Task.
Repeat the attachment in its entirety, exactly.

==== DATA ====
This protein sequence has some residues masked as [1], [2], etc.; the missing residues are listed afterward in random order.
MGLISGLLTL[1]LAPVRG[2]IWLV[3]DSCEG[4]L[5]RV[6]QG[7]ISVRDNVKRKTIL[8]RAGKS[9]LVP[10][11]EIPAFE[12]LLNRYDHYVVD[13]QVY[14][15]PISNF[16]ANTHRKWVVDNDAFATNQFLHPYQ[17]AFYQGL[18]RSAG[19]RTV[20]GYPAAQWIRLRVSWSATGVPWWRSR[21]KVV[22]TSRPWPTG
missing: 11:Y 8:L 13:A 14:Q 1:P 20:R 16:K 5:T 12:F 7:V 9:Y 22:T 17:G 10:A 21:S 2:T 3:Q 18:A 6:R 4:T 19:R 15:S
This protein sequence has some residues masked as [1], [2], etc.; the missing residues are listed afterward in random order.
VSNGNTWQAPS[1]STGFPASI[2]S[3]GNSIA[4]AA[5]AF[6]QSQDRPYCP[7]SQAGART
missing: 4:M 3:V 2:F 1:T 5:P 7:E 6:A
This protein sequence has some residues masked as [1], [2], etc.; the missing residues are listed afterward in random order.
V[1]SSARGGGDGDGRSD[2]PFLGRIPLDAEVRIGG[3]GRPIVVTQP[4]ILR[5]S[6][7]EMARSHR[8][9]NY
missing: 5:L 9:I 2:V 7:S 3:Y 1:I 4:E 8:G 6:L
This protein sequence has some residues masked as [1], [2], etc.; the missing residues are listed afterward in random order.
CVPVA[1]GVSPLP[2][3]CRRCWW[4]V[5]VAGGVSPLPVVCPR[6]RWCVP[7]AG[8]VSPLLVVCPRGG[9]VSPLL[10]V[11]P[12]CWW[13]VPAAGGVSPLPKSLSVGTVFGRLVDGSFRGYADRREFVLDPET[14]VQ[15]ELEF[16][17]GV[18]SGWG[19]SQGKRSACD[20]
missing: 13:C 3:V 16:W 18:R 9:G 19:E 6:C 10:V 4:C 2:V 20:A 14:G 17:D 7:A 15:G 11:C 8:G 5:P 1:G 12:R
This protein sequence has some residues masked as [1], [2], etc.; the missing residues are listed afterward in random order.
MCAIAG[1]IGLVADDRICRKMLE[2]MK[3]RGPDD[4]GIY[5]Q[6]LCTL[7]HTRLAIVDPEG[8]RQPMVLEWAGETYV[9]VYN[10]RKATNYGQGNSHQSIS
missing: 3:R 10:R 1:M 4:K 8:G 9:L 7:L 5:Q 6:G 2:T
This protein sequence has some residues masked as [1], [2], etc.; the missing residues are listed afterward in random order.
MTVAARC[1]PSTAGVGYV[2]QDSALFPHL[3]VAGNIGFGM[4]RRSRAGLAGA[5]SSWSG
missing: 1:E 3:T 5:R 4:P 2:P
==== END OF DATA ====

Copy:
This protein sequence has some residues masked as [1], [2], etc.; the missing residues are listed afterward in random order.
MGLISGLLTL[1]LAPVRG[2]IWLV[3]DSCEG[4]L[5]RV[6]QG[7]ISVRDNVKRKTIL[8]RAGKS[9]LVP[10][11]EIPAFE[12]LLNRYDHYVVD[13]QVY[14][15]PISNF[16]ANTHRKWVVDNDAFATNQFLHPYQ[17]AFYQGL[18]RSAG[19]RTV[20]GYPAAQWIRLRVSWSATGVPWWRSR[21]KVV[22]TSRPWPTG
missing: 11:Y 8:L 13:A 14:Q 1:P 20:R 16:K 5:T 12:F 7:V 9:Y 22:T 17:G 10:A 21:S 2:T 3:Q 18:A 6:R 4:T 19:R 15:S
This protein sequence has some residues masked as [1], [2], etc.; the missing residues are listed afterward in random order.
VSNGNTWQAPS[1]STGFPASI[2]S[3]GNSIA[4]AA[5]AF[6]QSQDRPYCP[7]SQAGART
missing: 4:M 3:V 2:F 1:T 5:P 7:E 6:A
This protein sequence has some residues masked as [1], [2], etc.; the missing residues are listed afterward in random order.
V[1]SSARGGGDGDGRSD[2]PFLGRIPLDAEVRIGG[3]GRPIVVTQP[4]ILR[5]S[6][7]EMARSHR[8][9]NY
missing: 5:L 9:I 2:V 7:S 3:Y 1:I 4:E 8:G 6:L
This protein sequence has some residues masked as [1], [2], etc.; the missing residues are listed afterward in random order.
CVPVA[1]GVSPLP[2][3]CRRCWW[4]V[5]VAGGVSPLPVVCPR[6]RWCVP[7]AG[8]VSPLLVVCPRGG[9]VSPLL[10]V[11]P[12]CWW[13]VPAAGGVSPLPKSLSVGTVFGRLVDGSFRGYADRREFVLDPET[14]VQ[15]ELEF[16][17]GV[18]SGWG[19]SQGKRSACD[20]
missing: 13:C 3:V 16:W 18:R 9:G 19:E 6:C 10:V 4:C 2:V 20:A 14:G 17:D 7:A 15:G 11:C 8:G 5:P 1:G 12:R
This protein sequence has some residues masked as [1], [2], etc.; the missing residues are listed afterward in random order.
MCAIAG[1]IGLVADDRICRKMLE[2]MK[3]RGPDD[4]GIY[5]Q[6]LCTL[7]HTRLAIVDPEG[8]RQPMVLEWAGETYV[9]VYN[10]RKATNYGQGNSHQSIS
missing: 3:R 10:R 1:M 4:K 8:G 9:L 7:L 5:Q 6:G 2:T
This protein sequence has some residues masked as [1], [2], etc.; the missing residues are listed afterward in random order.
MTVAARC[1]PSTAGVGYV[2]QDSALFPHL[3]VAGNIGFGM[4]RRSRAGLAGA[5]SSWSG
missing: 1:E 3:T 5:R 4:P 2:P